Today I’ve got a big ole project to share with you! It involved a little luck with timing, and a lot of guesswork and prayers on matching stains.
I received a Facebook message with a picture of this Stanley dresser, asking if I would be interested in purchasing it.
She offered it at a great deal, and I couldn’t resist. It was vintage, solid wood, had great details. I didn’t even know the manufacturer was Stanley at that point, but if I had, that would have been even more incentive to buy it.
I had been working with a potential new client to locate a buffet for a few days at that point. I forwarded the Stanley dresser picture to her, thinking she might think I was crazy. It was in pretty rough shape, and some people can’t get past how a piece looks to how it could look. But my client had the vision, and decided this was her new buffet. Yay!
She selected this piece from my portfolio as the inspiration for colors and finishes.
I had some concerns over stripping the top, thinking it might be too dinged up to come out well. But that actually wasn’t the problem. The problem was the top turned out to be a slab of pine with maple veneer over it.
But let me back up a second, and tell you that I used Citristrip to remove the old stain. I brush it on in a thick layer with a chip brush, and cover it with plastic wrap. The next day or a few hours later, I scrape off the old goo. Mineral spirits remove any residue, and then some sanding.
The maple top had gorgeous grain and took stain really well. The pine edges, not so much. I posted this picture on my Facebook page, and put out a cry for help to fellow furniture refinishers.
I got some good suggestions along the lines of trying gel stain, and using lots of layers of stain. Which is exactly what I ended up doing. The solution was a traditional oil stain in red oak, layered with Dixie Belle No Pain Gel Stain in walnut. I allowed it to dry between coats, and just kept alternating and adding stain until it was pretty similar to the maple. Problem solved!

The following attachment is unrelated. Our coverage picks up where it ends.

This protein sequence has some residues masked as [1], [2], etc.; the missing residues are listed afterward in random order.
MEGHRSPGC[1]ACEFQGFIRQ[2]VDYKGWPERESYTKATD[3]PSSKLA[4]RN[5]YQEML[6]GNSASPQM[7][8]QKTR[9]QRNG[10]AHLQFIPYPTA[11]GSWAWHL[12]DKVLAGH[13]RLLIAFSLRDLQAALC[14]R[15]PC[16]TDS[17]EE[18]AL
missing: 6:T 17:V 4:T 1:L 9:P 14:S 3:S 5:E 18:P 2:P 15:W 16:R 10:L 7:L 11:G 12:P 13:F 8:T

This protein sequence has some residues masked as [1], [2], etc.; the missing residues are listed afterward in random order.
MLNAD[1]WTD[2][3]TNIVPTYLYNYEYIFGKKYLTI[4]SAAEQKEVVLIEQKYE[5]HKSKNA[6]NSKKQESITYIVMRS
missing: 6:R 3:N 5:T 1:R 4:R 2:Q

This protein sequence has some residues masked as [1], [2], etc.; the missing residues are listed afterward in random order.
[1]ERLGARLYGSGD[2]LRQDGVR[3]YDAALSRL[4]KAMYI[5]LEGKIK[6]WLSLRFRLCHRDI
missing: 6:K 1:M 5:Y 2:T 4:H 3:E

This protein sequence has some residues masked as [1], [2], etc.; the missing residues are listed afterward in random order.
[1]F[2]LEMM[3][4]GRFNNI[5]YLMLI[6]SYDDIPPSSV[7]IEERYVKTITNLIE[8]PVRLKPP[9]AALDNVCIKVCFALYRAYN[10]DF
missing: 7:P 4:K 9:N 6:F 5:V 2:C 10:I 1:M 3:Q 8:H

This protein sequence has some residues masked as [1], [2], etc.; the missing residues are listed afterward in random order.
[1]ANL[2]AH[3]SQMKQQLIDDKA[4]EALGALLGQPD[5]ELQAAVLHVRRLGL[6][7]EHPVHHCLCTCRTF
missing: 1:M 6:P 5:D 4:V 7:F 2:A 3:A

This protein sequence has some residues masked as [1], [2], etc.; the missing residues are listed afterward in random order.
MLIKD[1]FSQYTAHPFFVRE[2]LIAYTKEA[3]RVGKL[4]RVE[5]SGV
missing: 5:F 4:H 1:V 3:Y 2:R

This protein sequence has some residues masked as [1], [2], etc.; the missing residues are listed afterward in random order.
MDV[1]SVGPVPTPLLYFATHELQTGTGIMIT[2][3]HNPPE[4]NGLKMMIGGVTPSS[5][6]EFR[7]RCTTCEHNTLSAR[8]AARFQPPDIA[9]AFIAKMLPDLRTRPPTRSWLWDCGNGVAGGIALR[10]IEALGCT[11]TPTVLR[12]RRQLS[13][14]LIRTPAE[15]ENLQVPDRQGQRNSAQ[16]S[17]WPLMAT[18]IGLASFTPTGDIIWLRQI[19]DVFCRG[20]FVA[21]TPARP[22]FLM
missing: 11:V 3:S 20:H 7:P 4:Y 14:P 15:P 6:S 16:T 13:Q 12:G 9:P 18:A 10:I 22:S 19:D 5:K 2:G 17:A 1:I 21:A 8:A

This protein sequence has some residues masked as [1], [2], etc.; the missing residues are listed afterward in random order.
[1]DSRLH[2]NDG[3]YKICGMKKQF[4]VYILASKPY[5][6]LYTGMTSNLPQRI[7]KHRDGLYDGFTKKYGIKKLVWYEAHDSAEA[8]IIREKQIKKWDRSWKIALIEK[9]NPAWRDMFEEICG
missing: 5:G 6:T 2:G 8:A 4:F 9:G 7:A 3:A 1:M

The top was sealed with 2 coats of Clear Coat in Satin for durability.
For the base, I first applied Dixie Belle BOSS. This stands for Blocks Odors, Stains and Stops Bleed through. I used it for its stain blocking properties, since I was painting a pure white color called Cotton over it.
The industry standard product for this purpose is shellac. While that works great, the problem with shellac is it is pretty toxic and smells terrible. BOSS has very little smell, and its more natural. And after this first time using it, I can also report it blocks stains just as well as shellac too. You brush it on just like paint, and clean up with mild soap and water. It also dries a little cloudy, so you can see if you’ve missed any spots.
Since the drawer pulls were being replaced with ring pulls, I filled the existing holes with wood filler, let them dry and sanded smooth with 220 grit sand paper.
Then I brushed on two coats of Cotton white paint to the base, drawers and door. It only takes about an hour for the first coat of this chalk mineral paint to dry, so you can move through projects pretty quickly.
The next step is where I went a little off-course. I assumed my client would like a bit of distressing around the edges of this piece. The inspiration piece had some, and that’s my usual aesthetic, so I figured she was on board. I distressed, and then staged and photographed this piece which is what you see here.
However, when I sent her this picture she was pretty hesitant about the distressing. She was just as sweet as pie about it, and I think she felt awful for saying anything. But she was totally right to speak up. I want her to love the finished product! Not be reminded every time she looks at it that she doesn’t love distressing.
I don’t have a photo of how it looked when I un-distressed it, because I truly loved it distressed and that was the photo I wanted in my portfolio. But it was still beautiful her way, and customized to her taste.
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